Ganon Shot – A Spark in the Dark

Fire sprung from his hand and caught quickly to the wooden house: his own creation from years ago. The heat burst eagerly into the dark winter forest, fire plundering the plentiful stores of fuel with ravenous hunger. In the twinkle of the night sky and the emblazoned light ahead, he unburdened himself from tension and weight. Slowly, what had happened sunk beyond his aged, leathery skin. Slowly, he felt himself accept the unconscionable reality before him.

While he had been gone with the king on a war-time trip to the north, three hordes of barbarian wretches came through. The armies and he were leagues away, too far to hear the screaming of the skeleton guard left behind as they were among the first sliced to the ground. The king’s guard had delivered him the letter after a blood-soaked battle of their own, and he’d left with all haste back to desolation itself.

The remaining handful of the warlord’s finest were feasting upon the flesh and form of the defeated when he arrived. His serrated shield and chained kusarigama made an inelegant sight of them in a flash. The path between the main village and his cottage was dark, giving birth to a grey bloom in his chest – realization of the solitude of his journey. The winds solemnly waltzed between each bare tree as he saw the first string of char across the stone exterior and a massive gash across the wooden front door. He could see the splinters protrude from the large, heavy latch he’d built, and could hear the tinkering of life not of his name from inside. He’d braced with his shield and shoulder first while tapping his blade across a single stone as a dinner bell.

Two men the size of a boulder and large child respectively emerged with weapons brandished, exploding the door with a heavy swing of the brute’s sword. He dodged to the right, smelling the rotten chunks of extinguished life along the chipped butcher’s blade, while raising his shield against a flurry from the smaller barbarian. Both snarled in the only fully still moment of the confrontation, and it was the sight of his wife’s necklace around the smaller man’s neck that sent him into a writhing rage of furious retort.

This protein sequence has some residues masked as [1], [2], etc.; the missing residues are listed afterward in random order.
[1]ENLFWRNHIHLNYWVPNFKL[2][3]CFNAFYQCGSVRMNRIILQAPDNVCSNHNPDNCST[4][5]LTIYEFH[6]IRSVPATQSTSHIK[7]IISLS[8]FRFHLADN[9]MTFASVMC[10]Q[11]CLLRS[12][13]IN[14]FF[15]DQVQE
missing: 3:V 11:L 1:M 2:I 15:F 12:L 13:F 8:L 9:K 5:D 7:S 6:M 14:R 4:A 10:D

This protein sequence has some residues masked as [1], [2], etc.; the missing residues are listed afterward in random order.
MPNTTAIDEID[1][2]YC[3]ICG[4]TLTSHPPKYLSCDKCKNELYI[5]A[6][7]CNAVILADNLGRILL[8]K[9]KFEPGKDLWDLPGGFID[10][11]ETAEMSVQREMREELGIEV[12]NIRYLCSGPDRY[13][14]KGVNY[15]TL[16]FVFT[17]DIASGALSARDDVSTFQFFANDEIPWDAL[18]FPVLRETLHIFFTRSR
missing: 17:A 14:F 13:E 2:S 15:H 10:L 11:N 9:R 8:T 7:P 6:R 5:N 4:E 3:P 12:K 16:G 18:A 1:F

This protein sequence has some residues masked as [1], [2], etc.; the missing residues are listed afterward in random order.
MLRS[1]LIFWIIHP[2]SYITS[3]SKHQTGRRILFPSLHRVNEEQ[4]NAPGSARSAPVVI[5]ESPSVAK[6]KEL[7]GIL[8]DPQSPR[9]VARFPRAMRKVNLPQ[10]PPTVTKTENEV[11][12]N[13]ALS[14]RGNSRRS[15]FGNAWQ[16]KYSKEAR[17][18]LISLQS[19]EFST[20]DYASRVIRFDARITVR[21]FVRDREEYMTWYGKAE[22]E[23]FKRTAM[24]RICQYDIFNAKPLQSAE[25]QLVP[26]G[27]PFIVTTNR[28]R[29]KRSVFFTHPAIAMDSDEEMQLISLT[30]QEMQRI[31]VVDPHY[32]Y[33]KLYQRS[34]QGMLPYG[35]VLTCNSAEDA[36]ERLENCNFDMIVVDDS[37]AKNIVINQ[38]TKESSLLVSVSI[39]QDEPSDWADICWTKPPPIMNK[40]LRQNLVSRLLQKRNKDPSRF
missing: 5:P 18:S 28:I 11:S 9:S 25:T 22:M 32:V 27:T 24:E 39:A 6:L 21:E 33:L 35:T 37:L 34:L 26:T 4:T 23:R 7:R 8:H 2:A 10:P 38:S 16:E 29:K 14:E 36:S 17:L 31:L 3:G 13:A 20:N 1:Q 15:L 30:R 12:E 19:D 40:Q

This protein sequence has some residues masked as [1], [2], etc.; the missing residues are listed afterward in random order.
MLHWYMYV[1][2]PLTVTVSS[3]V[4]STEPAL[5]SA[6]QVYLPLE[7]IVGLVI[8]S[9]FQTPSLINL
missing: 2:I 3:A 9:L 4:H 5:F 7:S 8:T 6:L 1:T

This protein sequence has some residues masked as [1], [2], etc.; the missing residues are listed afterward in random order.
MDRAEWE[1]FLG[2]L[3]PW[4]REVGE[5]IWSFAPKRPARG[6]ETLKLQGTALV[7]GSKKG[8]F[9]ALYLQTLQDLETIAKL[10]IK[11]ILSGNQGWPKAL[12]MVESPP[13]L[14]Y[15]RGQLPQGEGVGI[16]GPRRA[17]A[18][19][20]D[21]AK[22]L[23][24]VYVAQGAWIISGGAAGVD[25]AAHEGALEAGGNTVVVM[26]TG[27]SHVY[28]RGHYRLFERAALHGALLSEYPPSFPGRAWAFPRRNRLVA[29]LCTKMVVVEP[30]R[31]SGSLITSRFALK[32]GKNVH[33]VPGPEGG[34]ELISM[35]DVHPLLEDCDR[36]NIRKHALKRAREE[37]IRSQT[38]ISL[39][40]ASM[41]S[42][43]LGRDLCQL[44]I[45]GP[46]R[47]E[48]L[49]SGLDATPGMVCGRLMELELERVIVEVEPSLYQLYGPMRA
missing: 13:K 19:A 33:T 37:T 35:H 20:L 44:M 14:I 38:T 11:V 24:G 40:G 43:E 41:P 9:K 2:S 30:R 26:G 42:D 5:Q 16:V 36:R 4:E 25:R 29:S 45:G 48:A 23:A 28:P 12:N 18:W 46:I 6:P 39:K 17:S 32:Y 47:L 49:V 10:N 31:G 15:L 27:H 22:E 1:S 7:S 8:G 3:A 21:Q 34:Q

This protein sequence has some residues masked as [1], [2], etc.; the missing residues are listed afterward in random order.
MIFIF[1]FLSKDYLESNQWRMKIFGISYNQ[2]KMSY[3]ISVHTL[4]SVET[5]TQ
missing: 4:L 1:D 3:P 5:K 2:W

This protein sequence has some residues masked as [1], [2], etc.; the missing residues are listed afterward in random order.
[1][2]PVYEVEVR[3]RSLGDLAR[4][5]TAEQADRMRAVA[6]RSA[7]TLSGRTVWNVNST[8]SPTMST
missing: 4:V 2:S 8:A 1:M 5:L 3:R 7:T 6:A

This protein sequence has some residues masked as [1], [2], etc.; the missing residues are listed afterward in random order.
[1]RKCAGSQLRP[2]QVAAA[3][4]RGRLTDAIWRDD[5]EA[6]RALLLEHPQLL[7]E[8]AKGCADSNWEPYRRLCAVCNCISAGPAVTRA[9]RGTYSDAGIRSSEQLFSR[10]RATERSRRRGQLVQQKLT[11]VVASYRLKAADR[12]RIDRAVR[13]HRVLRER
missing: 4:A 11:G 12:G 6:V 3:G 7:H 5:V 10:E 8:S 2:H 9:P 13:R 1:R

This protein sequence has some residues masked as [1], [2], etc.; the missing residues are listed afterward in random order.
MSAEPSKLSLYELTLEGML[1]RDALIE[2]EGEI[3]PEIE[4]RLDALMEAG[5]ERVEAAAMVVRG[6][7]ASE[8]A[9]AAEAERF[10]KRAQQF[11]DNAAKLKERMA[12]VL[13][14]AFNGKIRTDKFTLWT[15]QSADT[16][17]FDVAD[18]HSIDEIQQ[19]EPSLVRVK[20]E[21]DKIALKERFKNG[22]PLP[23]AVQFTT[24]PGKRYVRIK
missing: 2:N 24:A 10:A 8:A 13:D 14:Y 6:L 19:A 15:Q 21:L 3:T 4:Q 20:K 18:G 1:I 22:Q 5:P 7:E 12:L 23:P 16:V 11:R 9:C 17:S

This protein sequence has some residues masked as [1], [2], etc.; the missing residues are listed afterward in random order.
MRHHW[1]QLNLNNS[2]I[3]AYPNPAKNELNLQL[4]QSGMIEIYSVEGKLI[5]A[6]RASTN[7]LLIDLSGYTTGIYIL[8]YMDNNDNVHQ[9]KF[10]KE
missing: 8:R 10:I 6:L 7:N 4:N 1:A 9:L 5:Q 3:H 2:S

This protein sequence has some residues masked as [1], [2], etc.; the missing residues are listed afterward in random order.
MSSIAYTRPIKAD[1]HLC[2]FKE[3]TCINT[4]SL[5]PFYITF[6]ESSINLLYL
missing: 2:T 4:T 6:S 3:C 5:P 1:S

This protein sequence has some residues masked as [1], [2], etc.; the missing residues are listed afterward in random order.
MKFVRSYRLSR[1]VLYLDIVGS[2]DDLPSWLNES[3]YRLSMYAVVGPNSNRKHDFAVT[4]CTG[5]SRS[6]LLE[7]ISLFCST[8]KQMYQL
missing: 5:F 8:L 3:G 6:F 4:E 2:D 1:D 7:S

He’d darted with the smaller man in tow and snapped three poison knives from his belt, shooting them to the brute’s leg with a massive growl coming after him. His main weapon had hid behind his shield he let the smaller man strike, either of his knives coming as lighting but not piercing his mail. With a wide shot incoming, he’d slapped hard away and shot out his kusarigama to empty the man’s body of blood at the throat just before he’d felt his shield explode from the massive brute’s powerful follow up. He’d staggered back with his arms wide with a stabbing strike coming to end his struggle, but the large man’s stance weakened severely with the poison finally taking hold. In a blink, the stab sparked against the stone wall, he was forward and behind the aching butcher, and his hooked blade was jaggedly slammed into the base of the man’s skull.

What he’d found inside afterwards was all the worst, all the screaming, yelling terror his campaign with the king was meant to prevent. Emptiness took him, making him rigid and uncaring of obstacle as he wandered from place to place until now, where he stands inside the engorged glow of flame.

From his shoulder sloughed his weapon and shield, then quickly his furs and mail. He was naked and thin, his vulnerability meaningless before the fire that he shambled ahead to meet.

“Do you seek it,” he heard from behind and over the fire itself. “Do you seek the flame?”

He turned quietly and slowly with his eyes loose and sunken, but his mouth asked back, “What flame?”

“The flame to soothe your soul. To lift your curse.”

“My curse…is life. There is no more for me here.”

A short, echoing trio of voices took to cackling so hard it shook the birds from the trees around him. “Undead, there is more than life and death in this world. Walk into the past and find water. There, you may begin to understand.”

Despite his pain, despite the ash in his throat and eyes, he shambled ahead. In nothing but his sparsest clothing, he pushed his feet to obey through the sharpness of the brambles and branches. He wasn’t entirely sure why, but he knew that he simply had to keep moving ahead to the past, and then to the water.

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